In 1st human trial, new HIV vaccine with a 97% antibody response rate shows promise

In 1st human trial, a new HIV vaccine with a 97% antibody response rate shows promise

In Phase I trials,  A novel vaccine approach for the prevention of HIV has shown promise

to trigger the activation of naïve B cells via a process called germline-targeting, IAVI and Scripps Research reported that the vaccine which is being developed to act as an immune primer successfully stimulated the production of the rare immune cells needed to generate antibodies against HIV in 97 percent of participants as the first stage in a multi-step vaccine regimen to elicit the production of many different types of broadly neutralizing antibodies (bnAbs),

It is hoped that these specialized blood proteins could attach to HIV surface proteins called spikes and disable them via difficult-to-access regions that does not vary much from strain to strain.

Which allow the virus to enter human cells, European Pharmaceutical Review reported that stimulating the production of bnAbs has been pursued as a holy grail in HIV for decades. ,

A professor and immunologist at Scripps Research and executive director of vaccine design at IAVI’s Neutralizing Antibody Center, Dr William Schief whose laboratory developed the vaccine said;

“We and others postulated many years ago that in order to induce bnAbs, you must start the process by triggering the right B cells – cells that have special properties giving them potential to develop into bnAb-secreting cells.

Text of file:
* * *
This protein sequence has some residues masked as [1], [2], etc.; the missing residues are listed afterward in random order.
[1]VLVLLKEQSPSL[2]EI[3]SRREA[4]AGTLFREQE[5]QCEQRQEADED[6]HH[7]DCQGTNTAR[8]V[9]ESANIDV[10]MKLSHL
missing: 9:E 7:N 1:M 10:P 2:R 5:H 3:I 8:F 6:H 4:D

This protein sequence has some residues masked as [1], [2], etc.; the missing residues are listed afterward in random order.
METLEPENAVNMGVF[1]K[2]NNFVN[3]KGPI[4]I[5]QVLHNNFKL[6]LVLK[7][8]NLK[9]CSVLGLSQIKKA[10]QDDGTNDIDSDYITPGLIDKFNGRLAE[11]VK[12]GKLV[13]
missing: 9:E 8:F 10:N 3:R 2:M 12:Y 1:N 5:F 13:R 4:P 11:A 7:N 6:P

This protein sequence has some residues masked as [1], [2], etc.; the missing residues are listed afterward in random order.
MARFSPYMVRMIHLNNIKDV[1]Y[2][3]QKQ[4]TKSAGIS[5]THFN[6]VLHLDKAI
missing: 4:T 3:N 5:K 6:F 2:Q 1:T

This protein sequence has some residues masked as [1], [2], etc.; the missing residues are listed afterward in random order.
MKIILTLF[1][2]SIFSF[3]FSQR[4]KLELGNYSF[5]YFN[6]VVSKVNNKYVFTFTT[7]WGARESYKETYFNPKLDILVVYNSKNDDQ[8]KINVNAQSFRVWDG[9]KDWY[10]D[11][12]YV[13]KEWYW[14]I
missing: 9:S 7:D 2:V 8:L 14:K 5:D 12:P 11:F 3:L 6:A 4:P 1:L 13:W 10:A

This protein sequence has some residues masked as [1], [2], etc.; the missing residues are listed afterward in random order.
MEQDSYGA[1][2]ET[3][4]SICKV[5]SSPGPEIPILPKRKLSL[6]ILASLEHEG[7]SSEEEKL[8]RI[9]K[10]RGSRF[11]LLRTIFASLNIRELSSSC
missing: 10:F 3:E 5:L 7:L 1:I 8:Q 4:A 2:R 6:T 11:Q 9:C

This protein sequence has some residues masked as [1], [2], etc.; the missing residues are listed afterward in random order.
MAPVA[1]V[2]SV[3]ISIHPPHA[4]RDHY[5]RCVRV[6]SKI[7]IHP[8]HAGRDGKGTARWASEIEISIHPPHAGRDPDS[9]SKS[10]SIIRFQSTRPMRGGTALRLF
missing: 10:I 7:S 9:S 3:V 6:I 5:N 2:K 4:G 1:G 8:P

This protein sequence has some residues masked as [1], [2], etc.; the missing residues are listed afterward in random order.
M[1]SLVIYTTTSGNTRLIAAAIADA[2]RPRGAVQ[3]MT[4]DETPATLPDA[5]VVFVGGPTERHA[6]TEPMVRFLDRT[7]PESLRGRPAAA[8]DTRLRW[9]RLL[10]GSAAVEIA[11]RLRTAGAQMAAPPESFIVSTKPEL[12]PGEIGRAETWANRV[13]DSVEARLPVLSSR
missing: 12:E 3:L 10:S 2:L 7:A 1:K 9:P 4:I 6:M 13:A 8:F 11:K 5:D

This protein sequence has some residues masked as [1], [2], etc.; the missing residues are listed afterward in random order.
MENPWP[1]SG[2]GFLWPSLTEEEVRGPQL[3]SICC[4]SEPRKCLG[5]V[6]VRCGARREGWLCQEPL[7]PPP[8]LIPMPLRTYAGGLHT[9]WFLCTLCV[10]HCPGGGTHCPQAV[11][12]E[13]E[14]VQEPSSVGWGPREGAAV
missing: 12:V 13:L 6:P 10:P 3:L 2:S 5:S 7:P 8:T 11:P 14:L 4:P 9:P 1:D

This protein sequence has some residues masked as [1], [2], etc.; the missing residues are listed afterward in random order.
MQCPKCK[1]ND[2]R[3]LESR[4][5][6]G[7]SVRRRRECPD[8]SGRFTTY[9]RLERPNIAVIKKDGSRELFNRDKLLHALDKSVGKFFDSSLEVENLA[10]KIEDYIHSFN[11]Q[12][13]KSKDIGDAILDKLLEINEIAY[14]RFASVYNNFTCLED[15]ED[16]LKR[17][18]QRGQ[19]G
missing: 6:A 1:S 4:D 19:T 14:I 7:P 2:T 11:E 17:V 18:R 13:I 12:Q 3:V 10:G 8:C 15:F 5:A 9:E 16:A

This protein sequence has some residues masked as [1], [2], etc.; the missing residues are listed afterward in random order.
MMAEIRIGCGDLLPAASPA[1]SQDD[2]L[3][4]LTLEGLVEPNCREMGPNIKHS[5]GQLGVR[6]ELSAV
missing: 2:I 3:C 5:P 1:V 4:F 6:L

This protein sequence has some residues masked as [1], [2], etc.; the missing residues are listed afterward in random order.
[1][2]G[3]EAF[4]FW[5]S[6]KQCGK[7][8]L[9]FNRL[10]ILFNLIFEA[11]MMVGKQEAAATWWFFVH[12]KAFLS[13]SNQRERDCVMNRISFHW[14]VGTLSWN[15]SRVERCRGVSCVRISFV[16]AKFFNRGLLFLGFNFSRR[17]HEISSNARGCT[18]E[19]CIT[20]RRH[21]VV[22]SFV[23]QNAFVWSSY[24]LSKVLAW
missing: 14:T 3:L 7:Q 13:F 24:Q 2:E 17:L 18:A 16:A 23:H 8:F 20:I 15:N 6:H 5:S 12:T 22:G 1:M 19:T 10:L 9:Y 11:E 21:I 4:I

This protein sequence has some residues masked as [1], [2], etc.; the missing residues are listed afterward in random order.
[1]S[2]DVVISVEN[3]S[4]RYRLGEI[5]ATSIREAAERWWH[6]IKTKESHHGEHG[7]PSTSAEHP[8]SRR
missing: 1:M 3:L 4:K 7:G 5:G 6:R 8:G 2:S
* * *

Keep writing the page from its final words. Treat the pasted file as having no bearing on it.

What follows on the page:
“In this trial, the targeted cells were only about one in a million of all naïve B cells. To get the right antibody response, we first need to prime the right B cells. The data from this trial affirms the ability of the vaccine immunogen to do this.

“This study demonstrates proof of principle for a new vaccine concept for HIV, a concept that could be applied to other pathogens as well. With our many collaborators on the study team, we showed that vaccines can be designed to stimulate rare immune cells with specific properties and this targeted stimulation can be very efficient in humans. We believe this approach will be key to making an HIV vaccine and possibly important for making vaccines against other pathogens.”

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